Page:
17. Hargreaves, B. R., Smith, R. L., Thompson, C. Q., Herman, S. S. (1982). Toxicity and accumulation of naphthalene in the mysid Neomysis americana (Smith) and effects of environmental temperature. In: Vernberg, W. B., Calabrese, A., Thurberg, F. P., Vernberg, F. J. (eds.) Physiological mechanisms of marine toxicity. Academic Press, New York, p. 391–412Google Scholar
  18. Jacobson, S. M., Boylan, D. B. (1973). Effect of seawater soluble fraction of kerosene on chemotaxis in marine snail, Nassarius obsoletus. Nature, Lond. 241: 213–215Google Scholar
  19. Johnson, J. G. (1977). Sublethal biological effects of petroleum hydrocarbon exposures: bacteria, algae and invertebrates. In: Malins, D. C. (ed.) Effects of petroleum on arctic and subarctic marine environments and organisms. Vol. 10. Biological effects. Academic Press, New York, p. 271–318Google Scholar
  20. Keck, R. T., Heesse, R. C., Wehmiller, J., Maurer, D. (1978). Sublethal effects of the water soluble fraction of Nigerian crude oil on the juvenile hard clam Mercenaria mercenaria (Linne). Environ. Pollut. 15: 109–119Google Scholar
  21. Kittredge, J. S., Takahashi, F. T., Sarinana, S. O. (1974). Bioassays indicative of some sublethal effects of oil pollution. In: Proc. Mar. Technol. Soc., Washington, D.C., p. 891–897Google Scholar
  22. Lee, R. F., Sauerheber, R., Benson, A. A. (1972). Petroleum hydrocarbons: uptake and discharge by a marine mussel Mytilus edulis. Science, New York 177: 344–346Google Scholar
  23. Lund, E. J. (1957). Effect of bleedwater, soluble fraction and crude oil on the oyster. Publs. Inst. mar. Sci., Univ. Tex. 4: 328–341Google Scholar
  24. Mantoura, R. F. C., Dickson, A., Riley, J. P. (1978). The complexation of metals with humic materials in natural waters. Estuar. cstl mar. Sci. 6: 387–408Google Scholar
  25. McAuliffe, C. (1966). Solubility in water of paraffin, cycloparaffin, acetylene, cyclo-olefin and aromatic hydrocarbons. J. phys. Chem. Wash, 70: 1267–1275Google Scholar
  26. McLeese, D. W., Burridge, L. E. (1986). Comparative accumulation of polynuclear aromatic hydrocarbons from water and sediment by four marine invertebrates. In: Park, K. (eds.) Waste in the Oceans. Vol. 10. Monitoring strategies for waste disposal. Wiley-Interscience, ChichesterGoogle Scholar
  27. Neff, J. M. (1979). Polyaromatic hydrocarbons in the aquatic environment-sources, fates and biological effects. Applied Science Publ, London, p. 1–262Google Scholar
  28. Neff, J. M. (1982) Accumulation and release of polycyclic aromatic hydrocarbons from water, food and sediment by marine animals. In: Richards, N. L., Jackson, B. L. (eds.) Symp. Carcinogenic polynuclear aromatic hydrocarbons in the marine environment. Publs. US envirol Prot. Ag. EPA-600/9-82-103Google Scholar
  29. Neff, J. M., Anderson, J. W. (1981). Responses of marine animals to petroleum hydrocarbons. Applied Science Publ, LondonGoogle Scholar
  30. Neff, J. M., Cox, B. A., Anderson, J. W. (1976). Accumulation and release of petroleum derived aromatic hydrocarbons by four species of marine animals. Mar. Biol. 19: 279–289Google Scholar
  31. Nelson-Smith, A. (1972). Oil pollution and marine ecology. Plenum Press, New YorkGoogle Scholar
  32. O'Ch Eocha, C. (1976). The changing biochemistry of the sea. Technol., Ireland 8: 18–21Google Scholar
  33. Patel, B., Bangera, V. S., Patel, S., Balani, M. C. (1985). Heavy metals in the Bombay harbour area. Mar. Pollut. Bull. 16: 22–28Google Scholar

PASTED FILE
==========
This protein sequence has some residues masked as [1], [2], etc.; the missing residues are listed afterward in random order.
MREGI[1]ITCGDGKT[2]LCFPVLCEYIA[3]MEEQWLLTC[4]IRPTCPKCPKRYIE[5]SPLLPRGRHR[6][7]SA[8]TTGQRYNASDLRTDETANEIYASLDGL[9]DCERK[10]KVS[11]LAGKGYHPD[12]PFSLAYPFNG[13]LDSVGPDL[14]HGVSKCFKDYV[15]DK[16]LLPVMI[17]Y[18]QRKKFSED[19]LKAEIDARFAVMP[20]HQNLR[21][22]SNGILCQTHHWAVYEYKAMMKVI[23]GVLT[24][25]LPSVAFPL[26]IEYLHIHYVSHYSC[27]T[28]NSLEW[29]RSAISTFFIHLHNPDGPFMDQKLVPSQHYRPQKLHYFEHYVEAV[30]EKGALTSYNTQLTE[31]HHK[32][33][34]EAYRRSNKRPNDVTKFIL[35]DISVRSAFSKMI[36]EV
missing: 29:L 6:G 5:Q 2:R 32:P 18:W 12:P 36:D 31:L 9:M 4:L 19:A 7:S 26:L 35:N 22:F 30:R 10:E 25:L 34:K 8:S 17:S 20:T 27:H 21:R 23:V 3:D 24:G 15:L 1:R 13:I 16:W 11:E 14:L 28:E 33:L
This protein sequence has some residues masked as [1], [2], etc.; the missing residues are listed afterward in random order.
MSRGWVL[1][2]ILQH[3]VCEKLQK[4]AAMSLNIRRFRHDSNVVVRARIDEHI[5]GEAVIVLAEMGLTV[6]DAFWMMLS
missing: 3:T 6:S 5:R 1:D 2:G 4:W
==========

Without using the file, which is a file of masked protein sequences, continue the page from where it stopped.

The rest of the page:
34. Patel, B., Chandy, J. P., Patel, S. (1988). Do Selenium and glutathione (GSH) inhibit/detoxify impact of mercury in marine lamellibranchs. Sci. total. Environ. 76: 147–165Google Scholar
  35. Rice, S. D., Short, J. W., Karinen, J. F. (1977). Comparative oil toxicity and comparative animal sensitivity. In: Wolfe, A. D. (ed.) Fate and effects of petroleum hydrocarbons in marine ecosystems and organisms. Pergamon Press, New York, p. 78–94Google Scholar
  36. Riley, R. T., Mix, M. C., Schaffer, R. L., Bunting, D. L. (1981). Uptake and accumulation of naphthalene by oyster Ostrea edulis in a flow-through system. Mar. Biol. 61: 267–276Google Scholar
  37. Roesijadi, G., Woodruff, D. L., Anderson, J. W. (1978). Bioavailability of naphthalene from marine sediment artificially contaminated with Purdoe Bay crude oil. Environ. Pollut. 15: 223–229Google Scholar
  38. Southworth, G. R. (1979). The role of volatilization in removing polycyclic aromatic hydrocarbons from aquatic environments. Bull. environ. Contam. Toxic. 21: 507–514Google Scholar
  39. Stainken, D. M. (1978). Effects of uptake and discharge of petroleum hydrocarbons on the respiration of the soft-shell clam Myaarenaria. J. Fish. Res. Bd Can. 35: 637–642Google Scholar
  40. Stegeman, J. J., Teal, J. M. (1973). Accumulation, release and retention of petroleum hydrocarbon by oyster Crassostrea virginica. Mar. Biol. 22: 37–44Google Scholar
  41. Stone, W. L. (1975). Hydrophobic interaction of alkanes with liposomes and proteins. J. biol. Chem. 250: 4368–4370Google Scholar
  42. Swedmark, M., Gramo, A., Kolberg, S. (1973). Effects of oil dispersants and oil emulsions on marine animals. Water Res. 7: 1649–1672Google Scholar
  43. Taylor, T. L., Karinen, J. F. (1977). Response of the clam Macoma balthica (Linne) exposed to Prudhoe Bay crude oil as unmixed oil, water soluble fraction and sediment adsorbed fraction in the laboratory. In: Wolfe, D. A. (ed.) Fate and effects of petroleum hydrocarbons in marine ecosystems and organisms. Pergamon Press, Oxford, p. 229–237Google Scholar
  44. Widdows, J., Moore, S. L., Clarke, K. R., Donkin, P. (1983). Uptake tissue distribution and elimination of (1-C-14) naphthalene in the mussel Mytilus edulis. Mar. Biol. 76: 109–114Google Scholar

Copyright information

© Springer-Verlag 1989

Authors and Affiliations

  • B. Patel
    • 1
  • J. T. Eapen
    • 1
  1. 1.Health Physics DivisionBhabha Atomic Research CentreBombayIndia

Personalised recommendations